Ben-Hur cleaned up at the 1959 Oscars, taking home 11 statuettes, including one for Heston. It might not be Heston’s best performance—he’s arguably better, for instance, in El Cid—as he tends to hit some of his dramatic moments too hard, too early, but it’s still admirable how he prevents the mass of the production from crushing him. He acts like a man with a weight on his shoulders, his great bearish frame buckling under the impact of suffering, constantly wishing to bring his innate physical and psychological strength to bear, but hampered by his own better sense and will. Boyd, on the other hand, is beautifully, perversely malicious as Messala: I especially love the mordant precision with which he pronounces the lone word “Return?” in mocking Judah’s promise of revenge. Neither man was a subtle actor, but the job of keeping their bristling bombast in balanced counterpoint is nicely fulfilled by Harareet, the only actual Palestinian in the film. The more I watch the film, the more I admire her performance in a problematic role. Griffith, as Ilderim, gives the kind of hammy, scene-stealing performance that’s easy to love, and Hawkins is as fine as he ever was. No, Ben-Hur’s not perfect—I’d really like to know who does Jesus’ hair—and yet it still stands effortlessly tall.
10 thoughts on “Ben-Hur (1959)”
Ben-Hur’s old-timey reverence and reticence toward the person of the Christ makes it seem very alien for so late a film, older than any other 1959 Hollywood film. Even the drab St. Peter biopic of the same year, The Big Fisherman, at least lets us hear Jesus’s voice. I’ve never warmed to the Wyler film the way I have to other “bible” films (I even take a guilty pleasure in The Greatest Story Ever Told) and in some respects I like the silent version better. But the 1959 Ben-Hur has some indisputably powerful scenes and images, with the shot of Judah taking his victory lap while Messala writhes in the foreground being especially indelible for me. It’s one of those oddities that I don’t care for very much but will almost always watch when it’s on TV.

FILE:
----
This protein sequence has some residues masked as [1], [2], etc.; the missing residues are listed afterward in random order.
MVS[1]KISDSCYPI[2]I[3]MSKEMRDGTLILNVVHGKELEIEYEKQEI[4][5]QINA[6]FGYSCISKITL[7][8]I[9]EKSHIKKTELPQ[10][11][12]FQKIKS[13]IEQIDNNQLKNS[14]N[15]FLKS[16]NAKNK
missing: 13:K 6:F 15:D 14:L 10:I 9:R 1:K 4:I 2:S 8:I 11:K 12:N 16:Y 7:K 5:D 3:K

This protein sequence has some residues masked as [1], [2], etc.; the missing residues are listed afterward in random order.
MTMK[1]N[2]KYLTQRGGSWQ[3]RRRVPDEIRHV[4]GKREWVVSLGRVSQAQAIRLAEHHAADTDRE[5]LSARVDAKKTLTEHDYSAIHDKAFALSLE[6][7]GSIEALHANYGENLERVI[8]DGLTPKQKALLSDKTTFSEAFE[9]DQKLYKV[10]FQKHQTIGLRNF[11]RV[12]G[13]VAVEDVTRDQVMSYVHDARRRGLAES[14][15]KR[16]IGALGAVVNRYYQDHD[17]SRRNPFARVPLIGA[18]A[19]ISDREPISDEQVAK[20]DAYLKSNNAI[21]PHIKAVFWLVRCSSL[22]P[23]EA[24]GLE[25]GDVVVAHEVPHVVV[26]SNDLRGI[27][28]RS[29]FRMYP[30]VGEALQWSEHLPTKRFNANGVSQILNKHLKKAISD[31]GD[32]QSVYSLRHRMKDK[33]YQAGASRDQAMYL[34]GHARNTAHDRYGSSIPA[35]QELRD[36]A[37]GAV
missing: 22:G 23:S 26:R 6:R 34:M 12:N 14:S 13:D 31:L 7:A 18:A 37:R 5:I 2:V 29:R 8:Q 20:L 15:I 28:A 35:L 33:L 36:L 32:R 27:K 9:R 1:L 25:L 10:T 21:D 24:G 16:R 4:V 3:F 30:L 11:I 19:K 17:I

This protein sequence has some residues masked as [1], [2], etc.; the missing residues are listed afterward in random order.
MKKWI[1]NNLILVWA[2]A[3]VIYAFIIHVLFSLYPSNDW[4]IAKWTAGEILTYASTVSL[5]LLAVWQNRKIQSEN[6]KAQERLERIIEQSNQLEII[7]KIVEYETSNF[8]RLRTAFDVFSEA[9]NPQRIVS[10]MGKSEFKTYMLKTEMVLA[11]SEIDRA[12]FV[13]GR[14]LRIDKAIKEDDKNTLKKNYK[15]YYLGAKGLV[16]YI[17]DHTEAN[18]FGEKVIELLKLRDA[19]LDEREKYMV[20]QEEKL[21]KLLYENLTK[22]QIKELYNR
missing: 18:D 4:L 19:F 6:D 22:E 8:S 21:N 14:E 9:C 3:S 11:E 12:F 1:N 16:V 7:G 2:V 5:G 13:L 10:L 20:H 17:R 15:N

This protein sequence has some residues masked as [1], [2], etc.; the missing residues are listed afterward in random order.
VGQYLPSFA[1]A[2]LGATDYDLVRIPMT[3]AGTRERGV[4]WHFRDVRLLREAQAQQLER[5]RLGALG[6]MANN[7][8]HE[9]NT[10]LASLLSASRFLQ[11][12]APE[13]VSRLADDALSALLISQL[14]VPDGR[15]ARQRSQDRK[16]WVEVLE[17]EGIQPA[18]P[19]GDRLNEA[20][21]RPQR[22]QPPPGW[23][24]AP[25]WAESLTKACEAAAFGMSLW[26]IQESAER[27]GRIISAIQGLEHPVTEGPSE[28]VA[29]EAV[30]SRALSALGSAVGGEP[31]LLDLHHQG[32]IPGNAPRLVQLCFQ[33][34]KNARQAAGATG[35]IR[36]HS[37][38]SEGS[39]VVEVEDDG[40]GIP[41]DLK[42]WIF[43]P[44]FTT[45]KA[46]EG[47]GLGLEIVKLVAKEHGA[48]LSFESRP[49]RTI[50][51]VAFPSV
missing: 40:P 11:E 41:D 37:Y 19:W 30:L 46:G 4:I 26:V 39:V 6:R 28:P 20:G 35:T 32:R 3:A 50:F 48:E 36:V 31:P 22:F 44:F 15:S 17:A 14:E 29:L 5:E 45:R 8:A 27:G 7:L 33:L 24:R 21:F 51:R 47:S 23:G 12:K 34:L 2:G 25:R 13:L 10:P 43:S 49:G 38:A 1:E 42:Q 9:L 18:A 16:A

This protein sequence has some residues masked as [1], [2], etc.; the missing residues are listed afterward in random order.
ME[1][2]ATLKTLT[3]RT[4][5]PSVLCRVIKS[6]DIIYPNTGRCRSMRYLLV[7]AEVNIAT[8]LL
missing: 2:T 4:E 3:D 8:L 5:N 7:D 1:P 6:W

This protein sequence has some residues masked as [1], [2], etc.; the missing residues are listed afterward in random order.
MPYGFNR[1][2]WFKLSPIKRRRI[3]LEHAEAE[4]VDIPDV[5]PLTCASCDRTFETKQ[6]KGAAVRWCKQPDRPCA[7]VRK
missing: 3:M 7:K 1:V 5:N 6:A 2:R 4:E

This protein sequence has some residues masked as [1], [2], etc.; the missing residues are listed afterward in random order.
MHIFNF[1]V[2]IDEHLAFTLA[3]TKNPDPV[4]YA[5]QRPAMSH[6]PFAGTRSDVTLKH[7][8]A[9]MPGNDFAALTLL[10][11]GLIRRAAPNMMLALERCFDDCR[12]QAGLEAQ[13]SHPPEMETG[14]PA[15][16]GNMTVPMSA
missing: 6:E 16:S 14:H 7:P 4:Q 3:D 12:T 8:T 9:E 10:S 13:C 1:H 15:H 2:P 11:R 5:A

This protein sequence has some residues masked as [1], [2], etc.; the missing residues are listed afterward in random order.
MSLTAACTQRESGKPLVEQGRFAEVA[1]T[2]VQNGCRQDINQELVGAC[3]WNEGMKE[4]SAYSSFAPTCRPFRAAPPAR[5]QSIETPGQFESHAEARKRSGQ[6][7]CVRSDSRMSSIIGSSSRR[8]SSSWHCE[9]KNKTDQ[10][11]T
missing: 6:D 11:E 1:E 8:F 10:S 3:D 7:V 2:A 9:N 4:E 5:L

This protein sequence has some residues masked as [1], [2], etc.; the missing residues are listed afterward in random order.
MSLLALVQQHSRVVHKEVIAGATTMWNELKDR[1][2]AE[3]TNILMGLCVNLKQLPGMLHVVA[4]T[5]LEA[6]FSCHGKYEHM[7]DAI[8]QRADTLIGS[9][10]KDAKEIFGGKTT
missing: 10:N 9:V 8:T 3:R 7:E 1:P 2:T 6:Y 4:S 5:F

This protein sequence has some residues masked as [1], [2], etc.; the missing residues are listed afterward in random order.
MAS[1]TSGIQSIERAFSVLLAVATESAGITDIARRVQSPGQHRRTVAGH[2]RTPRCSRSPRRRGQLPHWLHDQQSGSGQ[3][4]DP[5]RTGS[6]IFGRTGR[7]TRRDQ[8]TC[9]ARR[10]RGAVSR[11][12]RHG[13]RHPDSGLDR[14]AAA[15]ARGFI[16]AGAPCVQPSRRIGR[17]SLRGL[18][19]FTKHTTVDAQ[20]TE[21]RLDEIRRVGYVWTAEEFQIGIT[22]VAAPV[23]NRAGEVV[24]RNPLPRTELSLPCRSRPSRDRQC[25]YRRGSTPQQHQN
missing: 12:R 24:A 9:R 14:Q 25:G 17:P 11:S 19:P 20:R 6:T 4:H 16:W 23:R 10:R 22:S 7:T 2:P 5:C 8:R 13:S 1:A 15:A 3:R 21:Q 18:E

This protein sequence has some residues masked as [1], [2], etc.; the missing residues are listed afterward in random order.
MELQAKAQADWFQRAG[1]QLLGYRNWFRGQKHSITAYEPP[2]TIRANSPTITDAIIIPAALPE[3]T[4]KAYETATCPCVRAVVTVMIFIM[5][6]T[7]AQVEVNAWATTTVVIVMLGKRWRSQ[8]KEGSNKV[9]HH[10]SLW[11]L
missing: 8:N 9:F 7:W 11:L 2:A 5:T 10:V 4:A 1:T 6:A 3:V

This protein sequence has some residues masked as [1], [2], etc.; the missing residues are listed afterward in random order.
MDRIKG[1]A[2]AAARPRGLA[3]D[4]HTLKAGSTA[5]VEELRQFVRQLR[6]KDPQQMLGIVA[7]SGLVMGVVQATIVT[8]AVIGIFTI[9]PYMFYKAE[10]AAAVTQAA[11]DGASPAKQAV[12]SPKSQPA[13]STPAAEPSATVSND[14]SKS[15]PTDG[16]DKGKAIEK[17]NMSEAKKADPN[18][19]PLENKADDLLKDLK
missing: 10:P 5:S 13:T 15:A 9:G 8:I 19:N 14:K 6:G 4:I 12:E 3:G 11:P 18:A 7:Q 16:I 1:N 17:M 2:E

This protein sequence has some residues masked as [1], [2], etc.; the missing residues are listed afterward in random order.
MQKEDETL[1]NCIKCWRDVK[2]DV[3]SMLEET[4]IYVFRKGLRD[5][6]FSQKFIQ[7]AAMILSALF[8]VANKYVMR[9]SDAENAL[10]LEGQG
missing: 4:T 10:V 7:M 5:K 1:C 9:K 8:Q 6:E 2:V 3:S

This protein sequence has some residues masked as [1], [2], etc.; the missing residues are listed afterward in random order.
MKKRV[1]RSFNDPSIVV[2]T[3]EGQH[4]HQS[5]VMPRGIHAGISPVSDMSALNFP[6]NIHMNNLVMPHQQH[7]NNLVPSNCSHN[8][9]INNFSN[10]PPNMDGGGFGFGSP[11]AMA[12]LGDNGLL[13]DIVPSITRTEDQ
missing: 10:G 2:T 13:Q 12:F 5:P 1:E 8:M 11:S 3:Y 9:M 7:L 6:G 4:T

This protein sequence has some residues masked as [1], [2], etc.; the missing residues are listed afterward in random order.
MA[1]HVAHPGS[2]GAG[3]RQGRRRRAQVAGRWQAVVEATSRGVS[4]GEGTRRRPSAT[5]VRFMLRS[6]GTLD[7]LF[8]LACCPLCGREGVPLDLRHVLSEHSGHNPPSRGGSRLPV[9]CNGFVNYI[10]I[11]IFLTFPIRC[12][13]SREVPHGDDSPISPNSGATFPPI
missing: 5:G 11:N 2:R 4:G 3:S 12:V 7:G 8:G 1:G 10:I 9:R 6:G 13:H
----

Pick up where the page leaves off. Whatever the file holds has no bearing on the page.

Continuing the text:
Well, anything’s better than Jim Caviezel. You call the Jesus bits old-timey; I call them effectively abstract and symoblic.
Well, it’s as close to perfect as we’ll ever get with an epic film, and I have firecely defended it as 1959’s best film (as did the New York Film Critics Circle), and a lifetime favorite.
The film’s most vital and altogether extraordinary technical contribution, and the one more than any other that stirs the soul to heights of exceeding poignancy is Miklos Rozsa’s impassioned and majestic score, which may well be the greatest in the entire history of the cinema. The score has an unusual immediacy of impact and a depth of emotional commitment that could only have emanated from a man of Rosza’s immense talent at its peak and consummate cultural expertise, which informed other epic scores like King of Kings amongst others. This gigantic score, which abounds with theme and variations, touches upon every facet of human behavior and emotion: profound religious belief, love and hate, fierce warfare, generally everything from epic spectacle to gentility and simplicity. The familial bonding mentioned at the end of the previous paragraph is the strand of the film that ultimately yield’s it’s most piercingly gorgeous theme: the melody is gravely beautiful, an austere and passionate melody which sounds strongly Hebraic in tone and is used movingly in the scene where Judah’s mother implores Esther not to reveal to her son that she and her daughters are lepers. The music clearly in its almost unbearable poignancy speaks to a refusal to succumb, and a steadfast belief in survival fueled by love. It’s a defining intimate moment in film music that more than any visual conscription, expresses the gamut from longing and loneliness to triumph and euphoria. Rosza’s Christ theme – shimmering and radiant is magnificent, and the film’s closing stanza is unforgettable, when Judah’s mother and sisterrealize after the thunderstorm following the crucifixion that the rain has washed away their leprosy. Their joy and wonder is reflected in an exultant transformation of this theme on high strings and with horns, mirroring the rain-swept landscape, with blood trickling down from the cross and intermingling with the water flowing past on the ground. Rosza has said in his autobiography that “Ben-Hur is the greatest score I ever wrote, and the one dearest to my heart“.
There are so many aspects and elements to discuss in this epic blockbuster and legendary film, but your extraordinary review is the ultimate testament.